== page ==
I want to thank Gail for her support and help in the 4 years that I have been Chairman, her input has been hugely helpful, setting up my Meeting Agendaâ€™s and typing my Reports etc. I have mostly enjoyed my time as Chairman over the last 4 years, but there has been times when I wondered if I was the right person for the role, but having said that, I was Chairman for 2 years in the 1990â€™s. I do wish Lytle well as Chairman and of course the Committee new and old. Your retiring Chairman
Club Captain Report May Club Run to the Manawahe Ecological Community Centre. The weather was fine and 12 cars plus 25 people turned out for this visit. Volunteers Andrew Collicot and Margaret Bowmar were there to open the facilities and give us a run down on what the Trust does. They hope to create a corridor from Matata to Lake Rotoma that is free of pests and so encourage bird and plant life. The Trust has been operating for about 10 years and a lot of time and effort and money has gone into making good progress towards their goal. The facilities on the site include bunk rooms in the old schoolhouse, camping, kitchen and a large classroom area. There are also many bush walks close by. Overnight educational visits by schools have become a regular event. July Club Run. On Sunday the 21st July join in to explore and maybe get some education. The run will cover about 48 miles and has a couple of short gravel roads that you may not have been on. Meet at Bunnings at 1.15pm for a 1.30pm start. Afternoon tea will be at Alan and Lorraine Stock's home in Shaw Road Whakatane. August VCC Daffodil Day Sunday 25th. Once again VCC Cubs throughout NZ are running events to raise money for Cancer. Our Club will join with a similar event to what we had last year. A number of other Car Clubs will be asked to join us to make the event as big as possible and so hopefully get a lot of public support and raise even more money than last year. This will be our August Club Run and we will meet at The Hub at 1.00pm, do a town tour then a public display back at The Hub where we hope to raise more money than last years $800. September run to Paeroa. Once again Steve and Joy are organising this trip to the Paeroa Vintage and Classic Weekend. It is held near the middle of September but the dates are not on their website yet so this is advance notice for you. This will be our September Club Run. AGM held on May 30th We had a successful meeting and again have a full committee. Les Costar ended his 4 years as our very able Chairman and Vice Chairman Lytle Hall was promoted to the Chairman's position. Les stays on the committee as Immediate Past Chairman. Gail Costar resigned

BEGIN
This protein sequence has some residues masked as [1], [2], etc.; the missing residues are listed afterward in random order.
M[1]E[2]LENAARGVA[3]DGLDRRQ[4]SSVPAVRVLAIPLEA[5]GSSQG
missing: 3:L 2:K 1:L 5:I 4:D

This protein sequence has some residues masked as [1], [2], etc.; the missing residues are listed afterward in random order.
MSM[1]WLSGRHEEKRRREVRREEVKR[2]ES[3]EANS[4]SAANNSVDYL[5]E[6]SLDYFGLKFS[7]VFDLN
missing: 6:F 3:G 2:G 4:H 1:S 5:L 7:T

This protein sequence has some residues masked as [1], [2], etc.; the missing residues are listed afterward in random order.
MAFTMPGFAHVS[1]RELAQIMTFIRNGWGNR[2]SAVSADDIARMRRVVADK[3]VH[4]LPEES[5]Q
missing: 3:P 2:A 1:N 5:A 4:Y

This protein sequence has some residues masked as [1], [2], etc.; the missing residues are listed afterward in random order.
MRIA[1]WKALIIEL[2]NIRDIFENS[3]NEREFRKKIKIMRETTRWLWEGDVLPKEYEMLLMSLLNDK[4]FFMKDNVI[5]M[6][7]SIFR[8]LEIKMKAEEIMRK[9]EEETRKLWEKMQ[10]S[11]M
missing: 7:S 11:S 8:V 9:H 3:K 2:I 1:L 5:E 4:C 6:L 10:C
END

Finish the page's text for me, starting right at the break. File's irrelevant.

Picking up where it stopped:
after many years as an active member. She was replaced by one of our newer and younger members 'PJ' Hayman. The rest of the committee and those members with special roles remained the same. My MGB vacuum advance unit. This stopped working recently so I started looking for another one. The MG has a P6 Rover V8 with electronic ignition. I thought it would be straight forward but was wrong. I could give them the numbers on the distributor. I looked on TradeMe, rang several distributor companies, asked Auto Electricians and have finally ended up getting one through Rimmer Brothers in England. I could have got it refurbished by Quality Rebuilds in Auckland but their price was more than a new one from UK. While the distributor was apart it was recommended to replace the weight springs which I have found to be more difficult and am still working on it though a solution is now in sight. Corgi now going. Some of you may remember the 1943 Welbike Corgi motor bike that we have had for about 30 years. These bikes were designed to be used during the war. They folded down so they could be placed in tubes that were then dropped by parachute over enemy lines and soldiers could then ride them. They became known as 'parachute bikes'. But their use for this purpose was not as successful as expected for two main reasons. One was the noise from the two stroke motor meant it could be heard for miles and the other was that the wheels were so small it bogged down in any mud or grass. A lot of them ended up being used as a means to get around airports and airstrips. This bike ran when we first had it but slowly lost power and in the end it did not have the power to take the extra load of a rider. It has a two-stroke motor. It would pull its own weight but walking alongside a motorbike is not the best way to use them. One of the things that needed doing was to get new tyres for it. Thirty years ago the only tyres I could find that would fit it were wheel barrow tyres. The question then arose of what is the speed rating of a wheel barrow tyre. None of the shops selling wheelbarrows knew the answer and I got lots of funny looks as well. I approached some tyre dealers with no luck but Beaurepairs followed it up with their tyre expert and he came back saying he could find no trials that had tested this but the manufacturerâ€™s suggested that they should be safe at 10mph. Our thoughts on the motor problem were that the magneto was faulty so it was decided to store it until we could get it repaired. It had good compression and the brakes did help slow it down. This storage lasted the next 28 years. A couple of years ago my son showed interest in it as a project so we gave it to him as a birthday present. He and I then spent a whole weekend working on it. After half a day it fired up but still no power. At some stage during this time we found a shaped piece of aluminium that had fallen off the bottom of the motor and was resting in the sump guard tray. This piece was part of the inlet/exhaust system. This took a while to sort out as it was difficult to get back in place. Once that was done we started it up again and it ran a lot better and after more tuning of the spark and mixture it ran well enough to take a rider. It turned out that this was the problem all along. The challenge was then to make it roadworthy which over the next couple of weeks was achieved.